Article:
Roach’s Tyson
By Jim Cawkwell (July 29, 2004) 
Tyson and Roach
Friday night's all right for fighting, if only for this week as Mike Tyson lends his customized chaos to the heavyweight quandary inflicted upon us of late. Tyson is the star of this proposed resurrection but beyond the smoke and mirrors there is a maestro at work, a shining truth to shadow and shame potential distractions of misfits who have no business where he is conducting his. There might not be a single influence in boxing more capable of translating Tyson’s failures into success than Freddie Roach, and the real intrigue of the fight for me is to see what the latest incarnation of their relationship unveils.

My first vivid acknowledgement of Roach occurred during his tenure with Ireland’s former middleweight and super-middleweight champion Steve Collins.
Nigel Benn, the 'Dark Destroyer' was a sentimental favorite throughout England and it was to the dismay of many when Collins systematically broke him down in two consecutive fights under Roach’s calm but authoritative orchestration. This association was but one of many that would yield world championship success for Roach, belated compensation for the titles he failed to achieve as a fighter himself.

Roach transcended his own shattered dreams of ring glory by embarking on a training career, cultivated under the tutelage of the late Eddie Futch; it should be some consolation to those in love with the elder days of boxing that the student is keeping the methodology of the old master alive and intact. Exactly as Futch honed the raw abilities of an erratic Riddick Bowe, Roach has become a trainer of eccentrics extraordinaire. Based in Los Angeles but seemingly concealing more tricks than a Vegas magician, he somehow manages to juggle the fireballs that are James Toney, Manny Pacquiao and Mike Tyson.

Easily distinguishable against Tyson’s huge, muscular physique, Roach’s small frame, punctuated by his graying hair and those large black-rimmed glasses under which his eyes ponder the potency of his latest concoction has been in a battle of its own for many years against a most relentless and unsympathetic opponent. Roach’s daily struggle with Parkinson’s disease hardly hinders his talent for molding champions. It is a testament to his strength, and therefore, with such a potentially devastating ailment to contend with, it should come as no surprise that he deals with some of boxing’s most volatile characters quite effortlessly.

After the seminal Cus D’Amato and Teddy Atlas partnership constructed the monstrous force that was Mike Tyson during the Eighties, a varied lineage of successors have held famed associations with him, producing fluctuating degrees of effectiveness. Kevin Rooney is generally regarded as the finest of the post-D’Amato tutors after guiding Tyson through his notorious 'reign of terror'. Noted inheritors of the Tyson trainer mantle also include Richie Giachetti, Stacy McKinley, Jay Bright, Tommy Brooks, and Ronnie Shields. Many of the aforementioned individuals accompanied Tyson throughout his most turbulent personal episodes. When that turmoil irresistibly overflowed into his professional life, they not only implemented his training regimen but also moonlighted as damage control agents in public relations, aiming to maintain the media’s focus on Tyson the fighter despite his belligerent behavior to the contrary.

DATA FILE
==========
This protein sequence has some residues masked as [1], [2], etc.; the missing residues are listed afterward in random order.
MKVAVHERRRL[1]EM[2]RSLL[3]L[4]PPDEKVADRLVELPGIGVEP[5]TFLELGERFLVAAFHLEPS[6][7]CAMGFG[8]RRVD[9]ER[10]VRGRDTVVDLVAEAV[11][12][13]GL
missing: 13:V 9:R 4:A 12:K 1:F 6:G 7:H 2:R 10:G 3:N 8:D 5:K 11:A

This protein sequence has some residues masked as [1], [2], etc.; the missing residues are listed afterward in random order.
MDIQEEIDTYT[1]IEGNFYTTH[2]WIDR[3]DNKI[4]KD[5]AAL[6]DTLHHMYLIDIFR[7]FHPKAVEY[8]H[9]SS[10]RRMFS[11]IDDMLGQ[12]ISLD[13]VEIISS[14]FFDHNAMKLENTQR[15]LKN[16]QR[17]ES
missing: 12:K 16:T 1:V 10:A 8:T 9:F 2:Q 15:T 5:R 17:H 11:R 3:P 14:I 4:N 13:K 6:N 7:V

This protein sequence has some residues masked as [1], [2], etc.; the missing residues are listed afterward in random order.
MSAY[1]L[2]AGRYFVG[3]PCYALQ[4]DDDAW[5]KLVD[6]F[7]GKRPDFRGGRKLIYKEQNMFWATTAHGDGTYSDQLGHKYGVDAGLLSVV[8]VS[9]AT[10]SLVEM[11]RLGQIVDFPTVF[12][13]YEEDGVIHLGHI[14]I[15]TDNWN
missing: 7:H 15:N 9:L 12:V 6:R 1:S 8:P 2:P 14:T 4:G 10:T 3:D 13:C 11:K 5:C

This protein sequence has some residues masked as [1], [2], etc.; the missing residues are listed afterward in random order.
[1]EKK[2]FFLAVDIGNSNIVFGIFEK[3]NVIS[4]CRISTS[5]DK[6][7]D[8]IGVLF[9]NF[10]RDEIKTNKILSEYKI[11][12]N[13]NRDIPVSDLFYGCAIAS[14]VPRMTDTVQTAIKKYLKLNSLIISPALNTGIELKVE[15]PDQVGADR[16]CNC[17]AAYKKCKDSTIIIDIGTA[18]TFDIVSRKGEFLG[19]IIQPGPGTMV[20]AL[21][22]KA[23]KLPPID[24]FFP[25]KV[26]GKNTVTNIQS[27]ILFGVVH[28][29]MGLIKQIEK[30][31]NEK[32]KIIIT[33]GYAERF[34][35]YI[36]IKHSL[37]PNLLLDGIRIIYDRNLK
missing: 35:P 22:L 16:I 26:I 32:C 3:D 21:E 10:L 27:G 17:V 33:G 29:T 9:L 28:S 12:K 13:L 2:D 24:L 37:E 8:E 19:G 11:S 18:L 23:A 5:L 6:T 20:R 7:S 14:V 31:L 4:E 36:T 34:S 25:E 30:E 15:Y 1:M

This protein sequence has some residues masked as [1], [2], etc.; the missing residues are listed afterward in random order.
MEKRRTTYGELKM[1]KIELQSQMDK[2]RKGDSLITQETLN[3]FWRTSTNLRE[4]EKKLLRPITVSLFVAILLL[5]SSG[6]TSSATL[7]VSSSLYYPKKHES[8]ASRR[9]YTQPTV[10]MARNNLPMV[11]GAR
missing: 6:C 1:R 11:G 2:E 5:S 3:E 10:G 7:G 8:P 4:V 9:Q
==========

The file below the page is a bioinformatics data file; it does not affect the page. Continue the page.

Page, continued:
One gets the impression that Freddie Roach will not indulge in such sycophantic exercises. Indeed, congruent with one of Roach’s own theories, if Tyson is not going to do the work, the two have no business together. Perhaps Roach’s empathic sensibilities, acquired through brutal lessons as a fighter in his own right, contributes to the magnetism that has earned him Tyson’s respect. However, Roach’s charge is salvaging what he may from the wreckage that is Mike Tyson the prizefighter, and though somewhat of a mystique remains about Tyson in the public eye, Roach’s indifference to it might be paramount to Tyson regaining something of his former power.

One might think Draconian measures would be required to drag an often reluctant and sometimes stubborn Tyson through the necessary drills to sharpen him for battle and perhaps Tyson’s rebelliousness was evident when he clocked Roach with a right hand during one particular session, or perhaps it was Tyson’s attempt at tongue in cheek humor. However, Roach, as always, remained grounded and continued to provoke Tyson’s work ethic.

Of course, we would all rather pay to see an impromptu sparring session between Tyson and fellow Roach client James Toney instead of what is likely to be an emphatic win for Tyson against Danny Williams this Friday. Nevertheless, it cannot be disputed that a Mike Tyson with stamina, focus and increased subtlety of offense and defense is a truly dangerous fighter, even at thirty-eight years of age, such a version of the man has not been witnessed for far too long. Tyson’s permanent adherence to training hinges greatly on his regard for Roach and if their mutual respect and admiration can endure and draw Tyson’s blueprint back to the championship, theirs will be a partnership for the ages.
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